Where Bruno Le Maire is right, these sanctions are unprecedented in the speed with which they were applied, and in the power of the target country, a member of the G20 that is highly integrated into the global economy.analyzes Erica Moret, researcher at the University of Geneva and specialist in international sanctions. “However, they are not yet at the level of sanctions imposed against Iran or North Korea.” An analysis shared by all experts interviewed by franceinfo. Because if Venezuela, Cuba or Syria have also been the target of heavy reprisals, North Korea and Iran are still a notch higher in restrictions.

Under Donald Trump’s mandate, in 2018, the United States decided to backtrack on the Iranian nuclear deal and reinstate drastic sanctions against the Tehran regime, while forcing the international community to enforce them, under penalty of, in turn, companies present in the US market. Result: a total embargo on Iranian oil, a financial embargo excluding Iranian banks from the SWIFT system and a ban on trade with Iran in many sectors for companies that transact in dollars.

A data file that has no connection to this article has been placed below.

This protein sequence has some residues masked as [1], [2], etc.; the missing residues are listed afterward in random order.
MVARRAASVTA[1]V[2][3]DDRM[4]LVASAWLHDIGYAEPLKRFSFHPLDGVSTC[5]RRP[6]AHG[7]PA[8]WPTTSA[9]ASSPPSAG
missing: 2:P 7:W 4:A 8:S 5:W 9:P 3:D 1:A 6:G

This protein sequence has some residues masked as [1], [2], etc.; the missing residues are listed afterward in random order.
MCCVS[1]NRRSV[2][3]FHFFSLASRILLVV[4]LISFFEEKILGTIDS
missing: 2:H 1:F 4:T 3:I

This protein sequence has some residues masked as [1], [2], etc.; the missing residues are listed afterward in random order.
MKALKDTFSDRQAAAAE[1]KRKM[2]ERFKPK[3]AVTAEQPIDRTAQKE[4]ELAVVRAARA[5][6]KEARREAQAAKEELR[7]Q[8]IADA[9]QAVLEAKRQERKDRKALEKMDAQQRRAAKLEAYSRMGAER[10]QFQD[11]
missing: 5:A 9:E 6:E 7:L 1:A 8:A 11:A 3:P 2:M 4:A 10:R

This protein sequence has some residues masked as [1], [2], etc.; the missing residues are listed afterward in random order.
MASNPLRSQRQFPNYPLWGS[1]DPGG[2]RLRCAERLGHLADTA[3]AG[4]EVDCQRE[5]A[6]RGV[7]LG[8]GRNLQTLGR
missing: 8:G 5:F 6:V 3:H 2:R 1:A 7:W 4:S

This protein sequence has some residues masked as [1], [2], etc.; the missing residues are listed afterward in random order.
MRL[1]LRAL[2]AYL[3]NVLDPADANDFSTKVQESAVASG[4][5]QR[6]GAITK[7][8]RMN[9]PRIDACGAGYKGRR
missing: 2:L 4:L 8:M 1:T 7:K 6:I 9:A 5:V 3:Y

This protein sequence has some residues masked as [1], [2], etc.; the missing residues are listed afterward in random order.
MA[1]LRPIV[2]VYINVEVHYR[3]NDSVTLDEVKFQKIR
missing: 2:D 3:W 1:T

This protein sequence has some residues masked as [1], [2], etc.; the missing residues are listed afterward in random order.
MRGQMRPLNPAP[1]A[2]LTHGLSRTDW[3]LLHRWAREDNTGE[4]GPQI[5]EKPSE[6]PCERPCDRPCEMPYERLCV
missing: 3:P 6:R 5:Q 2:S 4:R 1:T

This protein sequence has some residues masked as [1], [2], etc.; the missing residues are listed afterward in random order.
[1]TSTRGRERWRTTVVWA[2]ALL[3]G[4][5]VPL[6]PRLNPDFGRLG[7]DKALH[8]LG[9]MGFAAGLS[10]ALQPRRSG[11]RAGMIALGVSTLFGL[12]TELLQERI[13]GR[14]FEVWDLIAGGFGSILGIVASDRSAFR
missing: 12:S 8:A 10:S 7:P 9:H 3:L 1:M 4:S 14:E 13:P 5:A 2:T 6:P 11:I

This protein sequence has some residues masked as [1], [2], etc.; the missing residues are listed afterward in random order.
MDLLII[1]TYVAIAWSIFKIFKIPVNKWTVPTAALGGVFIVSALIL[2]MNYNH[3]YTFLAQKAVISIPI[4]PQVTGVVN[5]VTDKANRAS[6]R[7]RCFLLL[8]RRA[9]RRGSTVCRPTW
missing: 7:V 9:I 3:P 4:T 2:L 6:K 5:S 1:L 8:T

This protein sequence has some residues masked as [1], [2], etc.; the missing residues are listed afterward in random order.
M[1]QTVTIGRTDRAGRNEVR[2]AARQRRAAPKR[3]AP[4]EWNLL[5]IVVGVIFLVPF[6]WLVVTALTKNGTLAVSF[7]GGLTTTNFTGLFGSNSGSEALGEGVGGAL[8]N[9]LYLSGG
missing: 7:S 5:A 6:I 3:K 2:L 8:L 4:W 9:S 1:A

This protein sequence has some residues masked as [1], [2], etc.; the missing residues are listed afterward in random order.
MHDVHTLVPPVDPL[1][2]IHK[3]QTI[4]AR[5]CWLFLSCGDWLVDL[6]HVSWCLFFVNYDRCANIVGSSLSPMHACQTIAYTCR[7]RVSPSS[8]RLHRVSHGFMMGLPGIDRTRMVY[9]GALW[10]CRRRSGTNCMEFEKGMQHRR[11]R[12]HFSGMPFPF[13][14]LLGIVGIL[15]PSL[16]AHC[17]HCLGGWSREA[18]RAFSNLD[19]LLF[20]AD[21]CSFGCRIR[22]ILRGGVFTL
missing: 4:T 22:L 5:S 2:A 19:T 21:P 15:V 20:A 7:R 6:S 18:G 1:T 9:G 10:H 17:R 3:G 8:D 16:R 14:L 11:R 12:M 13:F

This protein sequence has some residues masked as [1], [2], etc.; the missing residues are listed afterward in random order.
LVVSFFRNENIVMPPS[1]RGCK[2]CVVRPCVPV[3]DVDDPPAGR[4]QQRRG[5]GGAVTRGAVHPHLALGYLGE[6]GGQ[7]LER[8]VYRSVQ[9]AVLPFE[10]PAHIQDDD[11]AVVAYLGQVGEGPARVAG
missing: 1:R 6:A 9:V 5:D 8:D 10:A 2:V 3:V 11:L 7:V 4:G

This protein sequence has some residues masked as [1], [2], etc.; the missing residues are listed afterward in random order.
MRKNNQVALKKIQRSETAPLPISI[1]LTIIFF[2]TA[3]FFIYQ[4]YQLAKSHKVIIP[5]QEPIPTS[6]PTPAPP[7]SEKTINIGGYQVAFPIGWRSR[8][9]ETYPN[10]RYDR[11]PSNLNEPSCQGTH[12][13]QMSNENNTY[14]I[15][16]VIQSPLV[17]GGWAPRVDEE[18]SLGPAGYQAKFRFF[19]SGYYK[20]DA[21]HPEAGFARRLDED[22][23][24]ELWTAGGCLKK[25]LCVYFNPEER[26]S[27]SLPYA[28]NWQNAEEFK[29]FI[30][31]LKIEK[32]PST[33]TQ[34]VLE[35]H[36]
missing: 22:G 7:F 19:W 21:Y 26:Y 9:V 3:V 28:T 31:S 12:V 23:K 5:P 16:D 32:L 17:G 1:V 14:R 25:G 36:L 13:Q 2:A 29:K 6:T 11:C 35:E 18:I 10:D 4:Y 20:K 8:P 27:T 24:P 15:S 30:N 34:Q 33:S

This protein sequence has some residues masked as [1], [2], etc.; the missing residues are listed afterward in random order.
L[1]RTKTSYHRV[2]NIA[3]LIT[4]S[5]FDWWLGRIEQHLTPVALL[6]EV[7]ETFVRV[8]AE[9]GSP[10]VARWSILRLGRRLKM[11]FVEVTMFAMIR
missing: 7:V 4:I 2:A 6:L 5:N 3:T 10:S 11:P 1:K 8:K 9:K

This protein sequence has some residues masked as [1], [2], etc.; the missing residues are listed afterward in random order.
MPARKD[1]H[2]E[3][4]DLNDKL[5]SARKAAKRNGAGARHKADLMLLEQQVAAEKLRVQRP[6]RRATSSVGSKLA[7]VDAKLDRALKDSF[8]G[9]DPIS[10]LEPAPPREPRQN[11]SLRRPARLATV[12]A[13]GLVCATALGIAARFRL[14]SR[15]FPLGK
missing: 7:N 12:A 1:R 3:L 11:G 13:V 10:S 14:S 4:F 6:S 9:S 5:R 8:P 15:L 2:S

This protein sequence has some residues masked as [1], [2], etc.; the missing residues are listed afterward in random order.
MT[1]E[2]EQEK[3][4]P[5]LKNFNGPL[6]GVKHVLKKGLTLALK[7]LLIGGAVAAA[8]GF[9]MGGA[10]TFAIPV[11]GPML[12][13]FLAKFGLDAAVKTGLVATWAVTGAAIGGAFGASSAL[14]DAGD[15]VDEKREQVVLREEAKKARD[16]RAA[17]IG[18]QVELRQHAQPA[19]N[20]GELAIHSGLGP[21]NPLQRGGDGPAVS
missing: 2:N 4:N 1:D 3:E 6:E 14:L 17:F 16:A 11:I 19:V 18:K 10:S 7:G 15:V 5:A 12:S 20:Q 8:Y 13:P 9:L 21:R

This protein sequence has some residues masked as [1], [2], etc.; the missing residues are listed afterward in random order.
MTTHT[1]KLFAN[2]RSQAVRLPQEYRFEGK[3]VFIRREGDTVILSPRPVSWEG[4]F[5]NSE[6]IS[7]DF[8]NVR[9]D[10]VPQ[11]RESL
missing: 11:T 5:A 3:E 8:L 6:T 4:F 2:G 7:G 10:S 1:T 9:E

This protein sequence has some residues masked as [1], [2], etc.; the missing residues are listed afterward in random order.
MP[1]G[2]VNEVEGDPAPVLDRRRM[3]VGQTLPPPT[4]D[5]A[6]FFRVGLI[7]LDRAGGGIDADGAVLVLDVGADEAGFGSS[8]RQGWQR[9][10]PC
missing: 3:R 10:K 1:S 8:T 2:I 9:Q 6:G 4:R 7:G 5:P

Iran and Russia are two oil economies, but an embargo has been put in place against Iran, while we have not gone that far for Russia“, emphasizes Thierry Coville, researcher at Iris and specialist in Iran. According to this expert, black gold sales have increased from 2 million barrels per day in 2018 to 150,000 in 2020. “The Americans have drained Iran. GDP has fallen by 15% in two years and inflation has exploded.”

“We often forget that Iran has received far more sanctions than Russia.”

Thierry Coville, researcher at Iris and specialist in Iran

at franceinfo

As for North Korea, it is by far the most sanctioned country in the world, and has been for nearly 70 years. †If we compare the sanctions against Russia with that ifto apply about North Korea, it’s a joke“, says Théo Clément, an independent consultant specializing in North Korea. “Since 2016, between 95 and 97% of trade is sanctioned.” An almost total embargo, which results in the country being banned from nations. †The North Korean financial system has long been almost cut off from the world, the country is internationally isolated.” adds the expert